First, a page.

1.SCIENCE FARMERS,TIME- 50
75
Presentation on Agro Eco System Analysis by
Farmers
76
Polam badi Learning Field Lay Out (2 ACRES)
I C M ½ ACRE
Farmers practice I/2 ACRE
Long Term Experiments AN ACRE
77
POLAM BADI IN A CROP SEASON
Tillering Panicle
GROWTH STAGES
POLAM BADI-OFFERS PRACTICAL TRAINING IN FIELD FOR
14 TO 16 WEEKS. EACH BADI HAS 30 FARMERS AND A
FIELD AREA OF 25 ACRES
78
Pre and Post-Polam Badi Ballot Box Tests
Showed 30-40 Increased in Knowledge
79
Mile stones inPOLAM BADI
Conducted qualifying test for 1966 farmer
facilitators. 83 farmer facilitators were
qualified
80
Developing Farmers As Knowledge partners
  • 1966 farmers worked as FACILITATORS in Kharif
    2006 in Polam Badi programme.They conducted the
    polam badi in 983 villages.
  • FEEDBACK Farmer to Farmer TECNOLOGY
    TRANSFER IS VERY EFFECTIVE
    HAS HIGH
    ACCEPTABILITY IN FARMERS, COST
    EFFECTIVE EXTENSION OUTREACH,
    FARMER HAS BETTER
    ACCESSIBILITY COMPLEMENTING INADEQUATE EXTENSION
    NETWORK
  • ENABLES EMPOWERMENT AND.INREASES SELF-ESTEEM OF
    FARMERS.

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82
ADVANTAGE OF POLAM BADI (ICM/FFS) OVER FARMERS
PRACTICE DURING 2006-07
83
IMPACT OF POLAM BADI
Advantage of polam badi over over farmers
practice during 2005-06 2006-07(Rupees/acre)
84
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85
PESTICIDE CONSUMPTION ( in terms of Technical
Grade) IN A.P. (MTs)
86
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87
INCREASING FARM CREDIT FLOW
Farm credit flow increased from Rs7800 crores in
2003-04 to Rs.16000 crores in 2005-06.Targetted
Rs.20000 crores in 2006-07
In AP tenant farmers are extended loan through
RMGs 16 lakh non loanee farmers are extended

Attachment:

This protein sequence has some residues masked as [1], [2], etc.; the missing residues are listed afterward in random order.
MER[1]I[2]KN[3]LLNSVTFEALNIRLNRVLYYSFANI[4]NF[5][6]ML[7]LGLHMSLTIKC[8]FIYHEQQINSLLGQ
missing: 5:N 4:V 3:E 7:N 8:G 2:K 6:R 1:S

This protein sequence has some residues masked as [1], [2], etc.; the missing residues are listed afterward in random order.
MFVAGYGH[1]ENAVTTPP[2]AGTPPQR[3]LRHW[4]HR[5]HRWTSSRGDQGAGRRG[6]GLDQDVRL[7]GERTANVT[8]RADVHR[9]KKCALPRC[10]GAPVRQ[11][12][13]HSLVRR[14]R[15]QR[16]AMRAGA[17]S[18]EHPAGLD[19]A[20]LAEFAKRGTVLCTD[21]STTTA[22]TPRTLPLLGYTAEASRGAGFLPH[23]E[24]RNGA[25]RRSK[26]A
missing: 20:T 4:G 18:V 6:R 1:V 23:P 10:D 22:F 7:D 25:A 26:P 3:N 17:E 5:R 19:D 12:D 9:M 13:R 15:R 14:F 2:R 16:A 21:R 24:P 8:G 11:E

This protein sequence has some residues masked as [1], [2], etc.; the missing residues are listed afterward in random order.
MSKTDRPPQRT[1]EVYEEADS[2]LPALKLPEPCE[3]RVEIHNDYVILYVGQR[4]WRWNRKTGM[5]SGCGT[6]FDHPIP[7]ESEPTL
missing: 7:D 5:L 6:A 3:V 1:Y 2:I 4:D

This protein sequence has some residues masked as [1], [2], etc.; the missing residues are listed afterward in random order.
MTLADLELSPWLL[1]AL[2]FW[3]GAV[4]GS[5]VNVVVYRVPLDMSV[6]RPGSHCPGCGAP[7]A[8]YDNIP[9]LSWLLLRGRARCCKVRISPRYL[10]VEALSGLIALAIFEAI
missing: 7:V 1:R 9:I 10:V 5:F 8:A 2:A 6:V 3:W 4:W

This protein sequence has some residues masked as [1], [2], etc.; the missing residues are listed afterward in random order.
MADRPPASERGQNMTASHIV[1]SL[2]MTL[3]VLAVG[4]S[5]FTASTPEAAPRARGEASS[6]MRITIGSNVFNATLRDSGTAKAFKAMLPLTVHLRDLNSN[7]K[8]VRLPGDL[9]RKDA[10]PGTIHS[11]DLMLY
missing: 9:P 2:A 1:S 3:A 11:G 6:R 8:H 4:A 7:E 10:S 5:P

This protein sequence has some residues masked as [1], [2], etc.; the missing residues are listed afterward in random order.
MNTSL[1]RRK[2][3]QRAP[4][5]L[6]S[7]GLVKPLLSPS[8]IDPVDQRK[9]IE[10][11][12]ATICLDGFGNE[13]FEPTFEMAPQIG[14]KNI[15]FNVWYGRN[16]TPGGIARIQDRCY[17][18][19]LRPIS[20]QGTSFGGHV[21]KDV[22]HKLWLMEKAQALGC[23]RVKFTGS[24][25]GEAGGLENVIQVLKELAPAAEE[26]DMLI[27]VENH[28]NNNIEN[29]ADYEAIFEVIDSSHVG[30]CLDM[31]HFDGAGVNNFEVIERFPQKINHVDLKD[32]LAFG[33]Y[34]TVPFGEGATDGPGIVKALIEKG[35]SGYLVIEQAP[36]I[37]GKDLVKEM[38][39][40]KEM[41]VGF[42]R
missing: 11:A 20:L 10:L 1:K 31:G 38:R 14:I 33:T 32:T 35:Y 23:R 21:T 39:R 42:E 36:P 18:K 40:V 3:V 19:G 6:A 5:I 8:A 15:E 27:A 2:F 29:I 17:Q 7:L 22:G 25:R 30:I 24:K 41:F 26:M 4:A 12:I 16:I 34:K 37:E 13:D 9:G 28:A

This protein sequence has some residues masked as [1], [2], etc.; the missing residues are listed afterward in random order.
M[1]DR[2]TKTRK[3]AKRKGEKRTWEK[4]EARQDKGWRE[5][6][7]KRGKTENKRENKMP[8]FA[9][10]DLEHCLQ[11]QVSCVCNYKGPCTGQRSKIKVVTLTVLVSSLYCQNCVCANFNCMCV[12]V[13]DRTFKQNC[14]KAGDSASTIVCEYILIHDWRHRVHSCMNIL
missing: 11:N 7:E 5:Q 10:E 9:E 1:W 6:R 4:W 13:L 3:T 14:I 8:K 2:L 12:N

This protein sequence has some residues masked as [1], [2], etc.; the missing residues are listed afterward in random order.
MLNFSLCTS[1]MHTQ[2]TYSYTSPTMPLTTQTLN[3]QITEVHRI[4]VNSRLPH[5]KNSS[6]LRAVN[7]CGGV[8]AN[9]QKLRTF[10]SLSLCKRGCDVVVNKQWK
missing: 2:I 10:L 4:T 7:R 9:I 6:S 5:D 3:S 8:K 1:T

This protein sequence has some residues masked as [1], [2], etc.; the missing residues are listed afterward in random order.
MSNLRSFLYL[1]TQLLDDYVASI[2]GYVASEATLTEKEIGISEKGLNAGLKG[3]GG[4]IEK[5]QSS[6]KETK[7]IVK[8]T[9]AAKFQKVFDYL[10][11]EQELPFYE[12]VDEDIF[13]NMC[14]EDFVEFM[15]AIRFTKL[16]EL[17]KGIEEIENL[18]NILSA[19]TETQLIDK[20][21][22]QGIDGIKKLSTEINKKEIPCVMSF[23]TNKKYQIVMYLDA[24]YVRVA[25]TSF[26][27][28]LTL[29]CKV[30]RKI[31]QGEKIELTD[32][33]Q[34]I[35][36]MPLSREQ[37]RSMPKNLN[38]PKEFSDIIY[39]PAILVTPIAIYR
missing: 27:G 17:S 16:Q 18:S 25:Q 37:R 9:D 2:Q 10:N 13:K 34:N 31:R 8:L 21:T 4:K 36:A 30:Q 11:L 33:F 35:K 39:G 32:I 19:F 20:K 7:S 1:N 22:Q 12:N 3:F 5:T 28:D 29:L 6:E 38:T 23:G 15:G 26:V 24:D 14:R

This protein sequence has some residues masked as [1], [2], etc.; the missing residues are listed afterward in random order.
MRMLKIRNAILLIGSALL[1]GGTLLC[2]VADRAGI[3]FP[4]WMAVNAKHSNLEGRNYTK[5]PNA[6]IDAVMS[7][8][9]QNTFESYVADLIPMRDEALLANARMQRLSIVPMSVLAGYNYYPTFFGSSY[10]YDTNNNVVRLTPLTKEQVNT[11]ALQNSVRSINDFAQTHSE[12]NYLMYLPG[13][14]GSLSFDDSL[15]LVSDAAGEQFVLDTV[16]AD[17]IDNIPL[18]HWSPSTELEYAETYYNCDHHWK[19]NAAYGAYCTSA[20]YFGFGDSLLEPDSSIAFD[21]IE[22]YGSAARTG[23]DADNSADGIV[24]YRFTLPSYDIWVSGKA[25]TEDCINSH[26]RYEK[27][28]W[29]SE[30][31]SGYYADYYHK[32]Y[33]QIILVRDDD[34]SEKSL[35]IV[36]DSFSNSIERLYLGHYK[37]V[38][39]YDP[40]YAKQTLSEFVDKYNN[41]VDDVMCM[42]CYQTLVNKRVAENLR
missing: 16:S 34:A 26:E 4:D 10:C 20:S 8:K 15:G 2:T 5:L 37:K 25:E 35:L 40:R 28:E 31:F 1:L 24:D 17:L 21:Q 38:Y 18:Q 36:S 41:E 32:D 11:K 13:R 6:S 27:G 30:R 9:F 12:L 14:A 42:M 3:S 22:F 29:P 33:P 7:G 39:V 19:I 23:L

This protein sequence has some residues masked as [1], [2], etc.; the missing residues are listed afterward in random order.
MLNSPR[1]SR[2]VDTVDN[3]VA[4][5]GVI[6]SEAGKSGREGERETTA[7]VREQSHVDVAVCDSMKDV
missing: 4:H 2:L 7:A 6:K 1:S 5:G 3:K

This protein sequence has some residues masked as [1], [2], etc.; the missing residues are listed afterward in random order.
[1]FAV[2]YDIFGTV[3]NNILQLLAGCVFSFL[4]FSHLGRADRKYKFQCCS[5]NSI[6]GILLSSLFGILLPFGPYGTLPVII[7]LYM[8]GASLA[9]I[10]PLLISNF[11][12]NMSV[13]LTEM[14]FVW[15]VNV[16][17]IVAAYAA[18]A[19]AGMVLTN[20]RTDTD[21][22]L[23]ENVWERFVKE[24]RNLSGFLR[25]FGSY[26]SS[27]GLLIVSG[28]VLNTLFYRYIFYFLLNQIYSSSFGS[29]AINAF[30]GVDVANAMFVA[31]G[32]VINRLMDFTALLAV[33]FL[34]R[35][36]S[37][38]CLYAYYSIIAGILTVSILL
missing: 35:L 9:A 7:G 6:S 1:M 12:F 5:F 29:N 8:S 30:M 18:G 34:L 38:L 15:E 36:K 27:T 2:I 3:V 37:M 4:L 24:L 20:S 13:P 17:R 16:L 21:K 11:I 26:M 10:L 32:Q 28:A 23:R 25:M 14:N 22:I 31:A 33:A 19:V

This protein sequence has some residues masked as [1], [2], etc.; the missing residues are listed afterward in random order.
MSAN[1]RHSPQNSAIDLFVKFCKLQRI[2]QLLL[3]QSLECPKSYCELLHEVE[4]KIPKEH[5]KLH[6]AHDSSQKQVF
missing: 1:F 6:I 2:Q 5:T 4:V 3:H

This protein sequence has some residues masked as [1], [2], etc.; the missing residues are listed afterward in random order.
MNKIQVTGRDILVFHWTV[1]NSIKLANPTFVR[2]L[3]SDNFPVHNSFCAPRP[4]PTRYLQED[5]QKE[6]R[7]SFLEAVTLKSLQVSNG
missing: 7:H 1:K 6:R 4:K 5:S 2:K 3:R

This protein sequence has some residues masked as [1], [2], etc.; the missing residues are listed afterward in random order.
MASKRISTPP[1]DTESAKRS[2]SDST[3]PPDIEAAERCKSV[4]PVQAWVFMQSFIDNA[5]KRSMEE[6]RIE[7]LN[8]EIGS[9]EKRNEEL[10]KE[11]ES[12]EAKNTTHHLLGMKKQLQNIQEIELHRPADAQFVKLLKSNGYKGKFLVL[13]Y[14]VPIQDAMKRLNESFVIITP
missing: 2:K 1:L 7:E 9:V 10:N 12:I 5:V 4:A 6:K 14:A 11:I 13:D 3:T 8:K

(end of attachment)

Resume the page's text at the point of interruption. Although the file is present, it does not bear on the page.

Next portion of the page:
credit from 2004-2006 by special drive of the
State Govt.
88
INCREASING RETURN ON INVESTMENT
  • MICRO- FINANCE TO SELF-HELP GROUPS OF FARMERS


89
Group approach in farm technology transfer farm
technology use efficiency
  • Through RMGs
  • RMG- a SHG of 20 sf/mf/tenant farmers

90
MICRO FINANCE TO SELF-HELP GROUP OF FARMERS
  • Revolving fund to be given to groups which are in
    A Category.
  • ACategory groups-
    1.regular fortnight meeting for six months.
  • 2.regular saving for six months .
  • 3.group of SF/MF/TENANT farmers.
  • 4.attended requisite training programmes .
    5.proper record maintenance.

91
Financial implications and impact of REVOLVINGFUND
  • 50,000 groups likely to be A category groups
    every year
  • 50,000 groups would save Rs.75 crores
  • 50,000 groups would get revolving fund of Rs 75
    crores making a corpus of 150 crores
  • Against 150 crores banks would give another 500
    crores as investment credit for farm and non farm
    activities.75 crores of govt money will enable
    availability of 650 crores with farmers.This is
    in addition to crop loan.
  • 5 lakh RMGs will cover all small and marginal
    farm households and tenant farmers.If 5 lakh RMGs
    are Acategory they will save 750 crores.with
    750 revolving fund corpus will go upto 1500
    crores and banks will give another 5,000 crores
    under investment credit.this is in addition to
    20,000 crores of crop loan.
  • Availability of 6500 crores annually with well
    trained , educated, organised farmer self help
    groups for allied farming activities will set in
    motion economic activities which will be a strong
    safety network for farmers in times when crops
    fail .

92
Strategies to revitalise agriculture
EFFECTIVE INPUT REGULATION
93
Inputs Effective Regulations
  • Quality Input ( Seed, Fertilizers Pesticides)